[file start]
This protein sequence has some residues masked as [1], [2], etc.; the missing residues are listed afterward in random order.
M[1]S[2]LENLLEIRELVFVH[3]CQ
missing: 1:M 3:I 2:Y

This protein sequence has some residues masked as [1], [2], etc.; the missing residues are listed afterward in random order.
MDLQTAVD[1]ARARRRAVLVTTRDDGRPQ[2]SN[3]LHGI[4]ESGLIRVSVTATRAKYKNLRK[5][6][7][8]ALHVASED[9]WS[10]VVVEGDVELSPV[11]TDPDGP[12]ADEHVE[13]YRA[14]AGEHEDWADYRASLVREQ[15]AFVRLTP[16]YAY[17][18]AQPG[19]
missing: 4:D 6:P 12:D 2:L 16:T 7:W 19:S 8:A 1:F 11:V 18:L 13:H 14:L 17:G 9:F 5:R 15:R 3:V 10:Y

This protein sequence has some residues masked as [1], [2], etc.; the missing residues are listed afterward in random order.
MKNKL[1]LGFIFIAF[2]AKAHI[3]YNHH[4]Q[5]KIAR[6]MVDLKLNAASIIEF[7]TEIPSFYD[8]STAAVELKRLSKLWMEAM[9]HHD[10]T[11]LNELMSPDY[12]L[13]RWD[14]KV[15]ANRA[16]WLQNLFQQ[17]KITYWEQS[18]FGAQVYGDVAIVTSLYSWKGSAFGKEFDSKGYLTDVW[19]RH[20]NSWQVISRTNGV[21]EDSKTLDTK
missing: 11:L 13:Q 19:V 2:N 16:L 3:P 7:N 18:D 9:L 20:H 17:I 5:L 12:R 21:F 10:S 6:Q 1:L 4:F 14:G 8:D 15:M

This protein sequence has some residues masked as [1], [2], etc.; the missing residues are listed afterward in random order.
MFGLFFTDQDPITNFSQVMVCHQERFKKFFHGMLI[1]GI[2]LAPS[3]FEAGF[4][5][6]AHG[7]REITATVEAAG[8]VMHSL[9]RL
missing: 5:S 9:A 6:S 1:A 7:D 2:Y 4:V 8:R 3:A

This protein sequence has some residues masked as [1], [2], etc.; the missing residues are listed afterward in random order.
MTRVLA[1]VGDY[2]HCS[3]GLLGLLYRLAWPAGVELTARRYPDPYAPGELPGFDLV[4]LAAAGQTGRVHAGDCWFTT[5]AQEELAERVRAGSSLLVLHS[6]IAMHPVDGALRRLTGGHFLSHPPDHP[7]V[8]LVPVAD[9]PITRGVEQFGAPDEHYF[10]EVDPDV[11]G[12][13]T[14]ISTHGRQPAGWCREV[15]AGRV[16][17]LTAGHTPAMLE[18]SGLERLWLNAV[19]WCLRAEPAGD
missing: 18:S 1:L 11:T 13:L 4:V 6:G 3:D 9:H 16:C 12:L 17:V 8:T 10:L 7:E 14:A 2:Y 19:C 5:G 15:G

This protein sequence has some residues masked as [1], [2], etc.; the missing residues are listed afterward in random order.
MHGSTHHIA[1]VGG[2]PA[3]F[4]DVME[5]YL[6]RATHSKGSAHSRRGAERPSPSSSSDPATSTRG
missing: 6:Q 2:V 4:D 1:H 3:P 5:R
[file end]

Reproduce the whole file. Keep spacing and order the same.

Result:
This protein sequence has some residues masked as [1], [2], etc.; the missing residues are listed afterward in random order.
M[1]S[2]LENLLEIRELVFVH[3]CQ
missing: 1:M 3:I 2:Y

This protein sequence has some residues masked as [1], [2], etc.; the missing residues are listed afterward in random order.
MDLQTAVD[1]ARARRRAVLVTTRDDGRPQ[2]SN[3]LHGI[4]ESGLIRVSVTATRAKYKNLRK[5][6][7][8]ALHVASED[9]WS[10]VVVEGDVELSPV[11]TDPDGP[12]ADEHVE[13]YRA[14]AGEHEDWADYRASLVREQ[15]AFVRLTP[16]YAY[17][18]AQPG[19]
missing: 4:D 6:P 12:D 2:L 16:T 7:W 19:S 8:A 1:F 11:V 18:L 13:H 14:L 17:G 9:F 5:R 15:R 3:V 10:Y

This protein sequence has some residues masked as [1], [2], etc.; the missing residues are listed afterward in random order.
MKNKL[1]LGFIFIAF[2]AKAHI[3]YNHH[4]Q[5]KIAR[6]MVDLKLNAASIIEF[7]TEIPSFYD[8]STAAVELKRLSKLWMEAM[9]HHD[10]T[11]LNELMSPDY[12]L[13]RWD[14]KV[15]ANRA[16]WLQNLFQQ[17]KITYWEQS[18]FGAQVYGDVAIVTSLYSWKGSAFGKEFDSKGYLTDVW[19]RH[20]NSWQVISRTNGV[21]EDSKTLDTK
missing: 11:L 13:Q 19:V 2:N 16:L 3:P 7:N 18:D 9:L 20:H 17:I 5:L 12:R 21:F 10:S 6:Q 1:L 4:F 14:G 8:D 15:M

This protein sequence has some residues masked as [1], [2], etc.; the missing residues are listed afterward in random order.
MFGLFFTDQDPITNFSQVMVCHQERFKKFFHGMLI[1]GI[2]LAPS[3]FEAGF[4][5][6]AHG[7]REITATVEAAG[8]VMHSL[9]RL
missing: 5:S 9:A 6:S 1:A 7:D 2:Y 4:V 8:R 3:A

This protein sequence has some residues masked as [1], [2], etc.; the missing residues are listed afterward in random order.
MTRVLA[1]VGDY[2]HCS[3]GLLGLLYRLAWPAGVELTARRYPDPYAPGELPGFDLV[4]LAAAGQTGRVHAGDCWFTT[5]AQEELAERVRAGSSLLVLHS[6]IAMHPVDGALRRLTGGHFLSHPPDHP[7]V[8]LVPVAD[9]PITRGVEQFGAPDEHYF[10]EVDPDV[11]G[12][13]T[14]ISTHGRQPAGWCREV[15]AGRV[16][17]LTAGHTPAMLE[18]SGLERLWLNAV[19]WCLRAEPAGD
missing: 18:S 1:L 11:T 13:L 4:V 6:G 3:D 9:H 16:C 12:L 17:V 8:T 10:L 7:E 14:A 2:Y 19:C 5:G 15:G

This protein sequence has some residues masked as [1], [2], etc.; the missing residues are listed afterward in random order.
MHGSTHHIA[1]VGG[2]PA[3]F[4]DVME[5]YL[6]RATHSKGSAHSRRGAERPSPSSSSDPATSTRG
missing: 6:Q 2:V 4:D 1:H 3:P 5:R